As the BlackBerry Internet Service and BlackBerry Messenger outage extends into its third day, Research In Motion has broken its silence to blame a faulty central switch for the failure of its entire communications infrastructure.
A spokesperson for the company confirmed the outage - as if there was any doubt - blaming hardware failure and inadequate failover systems for the prolonged outage.
"The messaging and browsing delays being experienced by BlackBerry users in Europe, the Middle East, Africa, India, Brazil, Chile and Argentina were caused by a core switch failure within RIM’s infrastructure," the spokesperson claimed. "Although the system is designed to failover to a back-up switch, the failover did not function as previously tested.
"As a result, a large backlog of data was generated and we are now working to clear that backlog and restore normal service as quickly as possible," the spokesperson added. "We apologise for any inconvenience and we will continue to keep you informed."
The outage, which now enters its third day, has been an embarrassment for the company. Many people commenting on our earlier coverage of the issue have expressed dissatisfaction with RIM's silence on the problem, and hinted at moves to rival smartphone platforms like Apple's newly-launched iPhone 4S or Google's Android.
While those platforms lack the messaging infrastructure of BlackBerry, it's only an advantage for RIM if the infrastructure can be relied upon. With this extended outage suggesting the company is struggling to keep its facilities lined up with its user growth, the company is going to have to work hard to convince users that it's back in control.
RIM's vice president of software and services, Rory O'Neil, has bad news for anyone hoping for a quick resolution to the continuing outage: the company's attempts to fix the issue have failed, and the problem appears to be spreading to BlackBerry Enterprise Server (BES) users. "We fixed the component parts and reloaded the BlackBerry service overnight and unfortunately when the service came back on this morning the component parts didn't respond in the way in which we'd hoped," O'Neil admitted to V3.co.uk today. "The core issue is the way in which our datacentres talk to each other in our network backbone and we have tried several remedies to fix this core switch technology and that's the piece we are still working through."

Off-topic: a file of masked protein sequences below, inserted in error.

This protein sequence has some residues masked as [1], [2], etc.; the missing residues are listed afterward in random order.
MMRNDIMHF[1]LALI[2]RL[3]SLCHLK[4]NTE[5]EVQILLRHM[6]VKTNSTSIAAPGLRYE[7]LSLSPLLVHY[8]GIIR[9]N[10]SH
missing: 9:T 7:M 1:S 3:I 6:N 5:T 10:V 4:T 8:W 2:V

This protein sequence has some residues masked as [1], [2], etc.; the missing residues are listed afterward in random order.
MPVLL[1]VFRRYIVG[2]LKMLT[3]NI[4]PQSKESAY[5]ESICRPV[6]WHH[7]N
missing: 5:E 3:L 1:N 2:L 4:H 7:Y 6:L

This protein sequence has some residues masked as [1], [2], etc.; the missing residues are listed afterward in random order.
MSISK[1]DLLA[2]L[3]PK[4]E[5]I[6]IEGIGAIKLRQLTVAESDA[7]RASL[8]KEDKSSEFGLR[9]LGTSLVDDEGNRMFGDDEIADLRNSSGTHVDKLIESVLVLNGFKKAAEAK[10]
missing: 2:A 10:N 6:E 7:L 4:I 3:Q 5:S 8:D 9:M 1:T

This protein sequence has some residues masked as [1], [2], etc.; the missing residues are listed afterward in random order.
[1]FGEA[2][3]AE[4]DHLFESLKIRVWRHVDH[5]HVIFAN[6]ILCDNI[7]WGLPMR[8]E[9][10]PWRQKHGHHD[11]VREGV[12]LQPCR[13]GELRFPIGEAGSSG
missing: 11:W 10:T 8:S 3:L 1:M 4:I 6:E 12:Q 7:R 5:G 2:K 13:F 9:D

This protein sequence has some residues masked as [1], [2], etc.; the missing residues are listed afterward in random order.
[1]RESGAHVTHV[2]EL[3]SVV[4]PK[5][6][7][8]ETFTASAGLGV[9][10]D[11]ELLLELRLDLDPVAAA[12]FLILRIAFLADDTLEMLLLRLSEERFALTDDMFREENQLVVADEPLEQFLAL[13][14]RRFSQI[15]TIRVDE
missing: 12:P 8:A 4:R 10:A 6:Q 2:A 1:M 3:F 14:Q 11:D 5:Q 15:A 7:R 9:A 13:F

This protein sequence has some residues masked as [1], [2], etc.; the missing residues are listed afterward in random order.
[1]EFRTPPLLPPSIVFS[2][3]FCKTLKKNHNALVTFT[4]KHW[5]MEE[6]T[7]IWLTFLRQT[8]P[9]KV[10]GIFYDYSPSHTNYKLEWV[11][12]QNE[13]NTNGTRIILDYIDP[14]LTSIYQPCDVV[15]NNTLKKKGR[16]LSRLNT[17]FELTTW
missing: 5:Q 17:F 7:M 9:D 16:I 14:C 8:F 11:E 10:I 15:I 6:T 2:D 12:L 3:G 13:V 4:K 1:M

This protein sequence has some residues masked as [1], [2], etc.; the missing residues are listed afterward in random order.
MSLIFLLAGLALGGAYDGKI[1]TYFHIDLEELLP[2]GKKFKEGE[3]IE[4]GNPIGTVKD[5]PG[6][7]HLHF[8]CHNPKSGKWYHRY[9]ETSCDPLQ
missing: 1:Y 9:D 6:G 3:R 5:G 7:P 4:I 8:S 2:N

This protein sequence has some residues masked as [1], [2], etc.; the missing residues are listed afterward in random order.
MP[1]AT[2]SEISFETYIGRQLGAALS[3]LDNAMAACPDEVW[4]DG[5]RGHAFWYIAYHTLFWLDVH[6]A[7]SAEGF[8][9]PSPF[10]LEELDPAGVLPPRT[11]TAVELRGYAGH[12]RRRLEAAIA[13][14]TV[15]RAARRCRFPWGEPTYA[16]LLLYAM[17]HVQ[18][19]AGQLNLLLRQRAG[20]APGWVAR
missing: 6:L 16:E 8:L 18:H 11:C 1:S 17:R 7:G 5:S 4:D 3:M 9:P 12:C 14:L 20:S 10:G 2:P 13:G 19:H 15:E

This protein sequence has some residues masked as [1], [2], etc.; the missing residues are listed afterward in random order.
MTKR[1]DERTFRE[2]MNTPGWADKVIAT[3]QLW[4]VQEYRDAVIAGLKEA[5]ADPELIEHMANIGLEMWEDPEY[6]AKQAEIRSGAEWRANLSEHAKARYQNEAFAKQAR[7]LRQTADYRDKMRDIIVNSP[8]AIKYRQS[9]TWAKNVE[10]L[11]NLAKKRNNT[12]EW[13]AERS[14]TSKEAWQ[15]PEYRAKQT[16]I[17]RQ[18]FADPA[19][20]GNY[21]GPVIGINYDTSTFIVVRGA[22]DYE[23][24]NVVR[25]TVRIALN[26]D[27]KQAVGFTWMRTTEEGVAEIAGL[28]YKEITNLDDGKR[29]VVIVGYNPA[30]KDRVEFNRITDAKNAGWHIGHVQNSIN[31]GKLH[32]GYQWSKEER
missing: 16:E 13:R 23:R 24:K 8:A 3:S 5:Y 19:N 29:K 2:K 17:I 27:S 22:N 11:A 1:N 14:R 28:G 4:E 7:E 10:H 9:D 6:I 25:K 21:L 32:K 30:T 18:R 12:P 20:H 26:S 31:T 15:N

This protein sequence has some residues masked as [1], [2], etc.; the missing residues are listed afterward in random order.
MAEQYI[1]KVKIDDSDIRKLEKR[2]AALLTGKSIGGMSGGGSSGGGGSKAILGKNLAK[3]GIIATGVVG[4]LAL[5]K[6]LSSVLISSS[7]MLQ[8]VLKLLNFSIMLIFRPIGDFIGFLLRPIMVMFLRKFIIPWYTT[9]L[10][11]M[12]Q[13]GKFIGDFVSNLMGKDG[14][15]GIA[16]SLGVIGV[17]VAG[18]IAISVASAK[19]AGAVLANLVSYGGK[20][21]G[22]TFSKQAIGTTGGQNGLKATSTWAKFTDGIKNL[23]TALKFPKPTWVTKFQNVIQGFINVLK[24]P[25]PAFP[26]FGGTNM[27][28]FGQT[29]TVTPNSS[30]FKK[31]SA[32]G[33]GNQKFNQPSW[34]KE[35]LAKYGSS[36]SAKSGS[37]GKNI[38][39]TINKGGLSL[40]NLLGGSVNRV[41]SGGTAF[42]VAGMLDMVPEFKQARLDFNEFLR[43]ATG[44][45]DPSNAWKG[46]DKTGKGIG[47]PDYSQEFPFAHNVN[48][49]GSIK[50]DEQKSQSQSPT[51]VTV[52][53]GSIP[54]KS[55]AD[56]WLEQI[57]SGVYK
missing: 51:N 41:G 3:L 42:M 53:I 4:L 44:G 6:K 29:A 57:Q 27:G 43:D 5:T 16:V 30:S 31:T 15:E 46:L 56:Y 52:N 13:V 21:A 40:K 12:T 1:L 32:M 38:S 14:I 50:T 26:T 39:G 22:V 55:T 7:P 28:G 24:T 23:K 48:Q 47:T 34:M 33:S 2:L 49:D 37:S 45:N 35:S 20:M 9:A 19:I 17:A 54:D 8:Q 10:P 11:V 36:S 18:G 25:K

We're receiving reports that the problems are getting worse, with users in America now reporting intermittent problems with accessing BBM, BIS and BES services. At this point, the problem appears to have gone global - something which Research In Motion could do without on the day Apple is expected to launch its own BBM equivalent service, iMessage.
Research In Motion has issued another statement: "We know that many of you are still experiencing service problems," the company admits. "The resolution of this service issue is our Number One priority right now and we are working night and day to restore all BlackBerry services to normal levels."